By Gretchen Kurtz
By Cafe Society
By Mark Antonation
By Mark Antonation
By Jonathan Shikes
By Mark Antonation
By Mark Antonation
By Patricia Calhoun
But not that simple. Brad's particularly proud of one soup he concocted. "Apple bacon tomato," he says. "The sweetness of the apple, the smokiness of the bacon. It had this great contrast to it."
I'm standing at the counter holding the sharpest knife I can find, trying to chop a fig. I tell the other volunteer, Era Strelnikova, that I have never seen a whole dried fig before. She's shocked.
"Really?" she says. "I can't believe that. They're so good."
Eventually I figure it out and make long slices in the withered little balls. The figs are for a salad that Strelnikova has devised from ingredients she found in the fridge. Strelnikova lives nearby and helps out at SAME a couple of times a week as a way to indulge her passion for experimenting with food. In real life, she's the head of the economics department at Red Rocks Community College.
I ask what she thinks about the concept of a restaurant without prices. She says that when she tells relatives in Russia about the place, "they all say it has to be a front for some kind of scam. They are certain of it."
She doesn't see any scams at SAME, but she does see an interesting economics lesson. "If you're talking about a regular, neo-classical economic model, at the onset of that there is the assumption that a person is rational, meaning they will not deliberately make themselves worse off. Incentives in the regular neo-classical, free-market economy are always monetary," she says. "There really is no place for reciprocity. And we know now that in reality, people respond not only to monetary incentives, but they also respond to reciprocity. You can't explain giving using free-market theory."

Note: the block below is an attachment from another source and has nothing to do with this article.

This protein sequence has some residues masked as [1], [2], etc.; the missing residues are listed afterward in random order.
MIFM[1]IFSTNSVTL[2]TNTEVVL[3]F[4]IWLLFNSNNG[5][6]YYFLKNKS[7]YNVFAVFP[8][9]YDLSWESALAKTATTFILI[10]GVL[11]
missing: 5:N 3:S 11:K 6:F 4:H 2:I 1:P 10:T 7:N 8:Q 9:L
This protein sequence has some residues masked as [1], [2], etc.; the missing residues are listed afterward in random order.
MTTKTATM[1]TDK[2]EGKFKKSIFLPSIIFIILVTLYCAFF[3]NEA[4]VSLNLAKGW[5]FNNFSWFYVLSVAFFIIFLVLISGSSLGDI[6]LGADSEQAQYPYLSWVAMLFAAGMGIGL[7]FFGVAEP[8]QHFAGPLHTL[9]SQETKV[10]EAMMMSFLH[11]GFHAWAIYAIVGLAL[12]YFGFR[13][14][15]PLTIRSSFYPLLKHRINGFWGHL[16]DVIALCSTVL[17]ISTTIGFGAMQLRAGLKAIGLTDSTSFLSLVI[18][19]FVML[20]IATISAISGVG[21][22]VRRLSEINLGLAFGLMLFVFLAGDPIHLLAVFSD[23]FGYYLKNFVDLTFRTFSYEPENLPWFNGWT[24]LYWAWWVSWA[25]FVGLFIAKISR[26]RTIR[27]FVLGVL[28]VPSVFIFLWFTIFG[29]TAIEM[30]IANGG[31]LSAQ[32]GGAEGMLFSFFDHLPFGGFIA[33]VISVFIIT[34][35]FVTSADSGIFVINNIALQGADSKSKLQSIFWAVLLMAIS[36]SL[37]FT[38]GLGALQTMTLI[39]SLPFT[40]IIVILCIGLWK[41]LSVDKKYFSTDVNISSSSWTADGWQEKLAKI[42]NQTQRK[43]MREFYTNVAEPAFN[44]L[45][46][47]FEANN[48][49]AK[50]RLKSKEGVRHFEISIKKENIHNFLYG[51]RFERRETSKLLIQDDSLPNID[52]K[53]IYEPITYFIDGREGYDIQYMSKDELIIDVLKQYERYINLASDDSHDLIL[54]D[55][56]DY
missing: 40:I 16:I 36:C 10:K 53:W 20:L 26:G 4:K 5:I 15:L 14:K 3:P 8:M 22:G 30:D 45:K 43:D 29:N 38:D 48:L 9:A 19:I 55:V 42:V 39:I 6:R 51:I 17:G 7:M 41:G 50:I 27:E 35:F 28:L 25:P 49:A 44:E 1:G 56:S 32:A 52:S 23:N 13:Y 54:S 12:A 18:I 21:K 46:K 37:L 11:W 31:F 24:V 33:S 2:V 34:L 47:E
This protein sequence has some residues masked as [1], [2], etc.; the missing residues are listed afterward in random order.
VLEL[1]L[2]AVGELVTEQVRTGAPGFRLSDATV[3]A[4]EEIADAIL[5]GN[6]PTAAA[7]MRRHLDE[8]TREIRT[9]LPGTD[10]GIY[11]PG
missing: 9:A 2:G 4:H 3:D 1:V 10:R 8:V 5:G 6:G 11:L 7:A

Still, the concept isn't far from the free-market-inspired policies used to reform large-scale public housing in the United States over the past decade. "It's called cross-subsidization," says Karen Lado, who runs the Denver office of Enterprise Community Partners, a national organization that provides financing for affordable-housing projects. Since the mid-'90s, housing authorities across the nation have been tearing down the huge residential towers — you know, the projects — that had concentrated poverty into epicenters of unemployment, crime and drug use. Now governments work with non-profit development corporations to build mixed-income affordable-housing projects, where an individual who pays a relatively high price enables another individual to pay a relatively low price.
The Denver Housing Authority's ongoing redevelopment of Curtis Park, for example, strives for a mix of small rentals, townhomes and houses, some of which are subsidized and others that are rented at market rate. The motivation is both economic and social. "If it looks like public housing, it's stigmatized," Lado points out. "People are more willing to accept mixed housing." But the principle works on the lowest rung of the income ladder, too. In recent years, the Colorado Coalition for the Homeless has used a complicated system of tax credits and grants to construct several loft projects to house homeless individuals with little or no income. To cover debt payments and other costs such as maintenance, the buildings include nicer, multi-bedroom units for downtown workers who qualify for affordable rent.